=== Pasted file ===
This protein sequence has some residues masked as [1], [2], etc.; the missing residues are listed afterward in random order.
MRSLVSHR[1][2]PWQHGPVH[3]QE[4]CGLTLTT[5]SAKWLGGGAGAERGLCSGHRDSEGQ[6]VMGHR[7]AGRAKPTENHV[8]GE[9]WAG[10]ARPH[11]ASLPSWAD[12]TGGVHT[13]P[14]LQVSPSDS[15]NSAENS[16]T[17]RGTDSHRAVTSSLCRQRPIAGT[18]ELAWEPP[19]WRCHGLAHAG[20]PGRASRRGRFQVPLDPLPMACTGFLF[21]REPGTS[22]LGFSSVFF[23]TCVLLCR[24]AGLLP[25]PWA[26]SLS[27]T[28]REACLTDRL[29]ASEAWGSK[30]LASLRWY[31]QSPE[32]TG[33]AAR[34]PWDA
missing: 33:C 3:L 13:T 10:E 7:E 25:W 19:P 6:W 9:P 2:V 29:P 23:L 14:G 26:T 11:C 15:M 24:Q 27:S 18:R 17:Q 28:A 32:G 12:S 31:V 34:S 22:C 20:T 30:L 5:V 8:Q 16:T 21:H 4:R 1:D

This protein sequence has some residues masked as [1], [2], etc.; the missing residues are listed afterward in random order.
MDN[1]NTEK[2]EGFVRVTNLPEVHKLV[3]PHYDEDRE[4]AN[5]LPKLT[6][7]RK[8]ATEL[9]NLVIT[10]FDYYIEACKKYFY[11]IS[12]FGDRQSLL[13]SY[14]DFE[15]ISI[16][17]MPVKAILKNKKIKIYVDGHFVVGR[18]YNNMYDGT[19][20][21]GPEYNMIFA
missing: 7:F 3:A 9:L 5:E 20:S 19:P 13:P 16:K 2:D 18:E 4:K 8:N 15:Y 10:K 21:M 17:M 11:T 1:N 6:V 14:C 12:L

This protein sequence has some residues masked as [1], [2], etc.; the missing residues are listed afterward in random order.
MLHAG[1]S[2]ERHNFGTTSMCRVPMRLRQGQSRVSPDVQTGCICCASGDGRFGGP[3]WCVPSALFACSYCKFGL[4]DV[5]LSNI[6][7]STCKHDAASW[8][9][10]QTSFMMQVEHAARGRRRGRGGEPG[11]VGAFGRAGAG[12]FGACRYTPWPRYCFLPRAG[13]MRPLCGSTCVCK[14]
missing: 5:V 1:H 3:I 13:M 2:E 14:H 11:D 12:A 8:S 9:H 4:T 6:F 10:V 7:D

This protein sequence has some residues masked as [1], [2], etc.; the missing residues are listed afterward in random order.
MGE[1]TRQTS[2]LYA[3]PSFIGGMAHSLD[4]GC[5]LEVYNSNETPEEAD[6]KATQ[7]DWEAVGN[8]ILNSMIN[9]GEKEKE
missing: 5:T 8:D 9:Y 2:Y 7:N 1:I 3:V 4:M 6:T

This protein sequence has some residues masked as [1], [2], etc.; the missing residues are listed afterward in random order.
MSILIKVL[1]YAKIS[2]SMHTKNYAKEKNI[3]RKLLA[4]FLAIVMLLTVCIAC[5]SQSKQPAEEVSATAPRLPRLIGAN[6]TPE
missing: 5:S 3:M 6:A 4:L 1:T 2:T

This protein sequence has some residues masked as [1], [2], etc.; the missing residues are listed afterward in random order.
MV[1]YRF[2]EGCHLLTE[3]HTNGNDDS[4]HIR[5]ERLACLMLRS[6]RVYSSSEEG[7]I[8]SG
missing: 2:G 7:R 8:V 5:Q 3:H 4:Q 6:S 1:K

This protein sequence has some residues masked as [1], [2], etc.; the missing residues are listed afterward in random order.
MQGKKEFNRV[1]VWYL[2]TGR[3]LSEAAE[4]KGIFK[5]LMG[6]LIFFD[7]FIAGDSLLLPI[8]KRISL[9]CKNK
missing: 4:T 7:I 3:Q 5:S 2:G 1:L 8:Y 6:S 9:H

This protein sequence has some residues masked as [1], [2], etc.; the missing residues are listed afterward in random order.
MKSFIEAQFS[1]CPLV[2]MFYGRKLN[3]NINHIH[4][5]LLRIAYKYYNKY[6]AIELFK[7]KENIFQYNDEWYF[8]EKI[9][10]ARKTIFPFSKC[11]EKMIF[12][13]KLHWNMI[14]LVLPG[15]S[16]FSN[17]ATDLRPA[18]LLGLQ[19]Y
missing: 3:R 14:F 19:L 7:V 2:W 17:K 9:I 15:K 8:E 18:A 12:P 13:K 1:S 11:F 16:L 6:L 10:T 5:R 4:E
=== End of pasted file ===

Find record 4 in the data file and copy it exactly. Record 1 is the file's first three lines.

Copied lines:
This protein sequence has some residues masked as [1], [2], etc.; the missing residues are listed afterward in random order.
MGE[1]TRQTS[2]LYA[3]PSFIGGMAHSLD[4]GC[5]LEVYNSNETPEEAD[6]KATQ[7]DWEAVGN[8]ILNSMIN[9]GEKEKE
missing: 5:T 8:D 9:Y 2:Y 7:N 1:I 3:V 4:M 6:T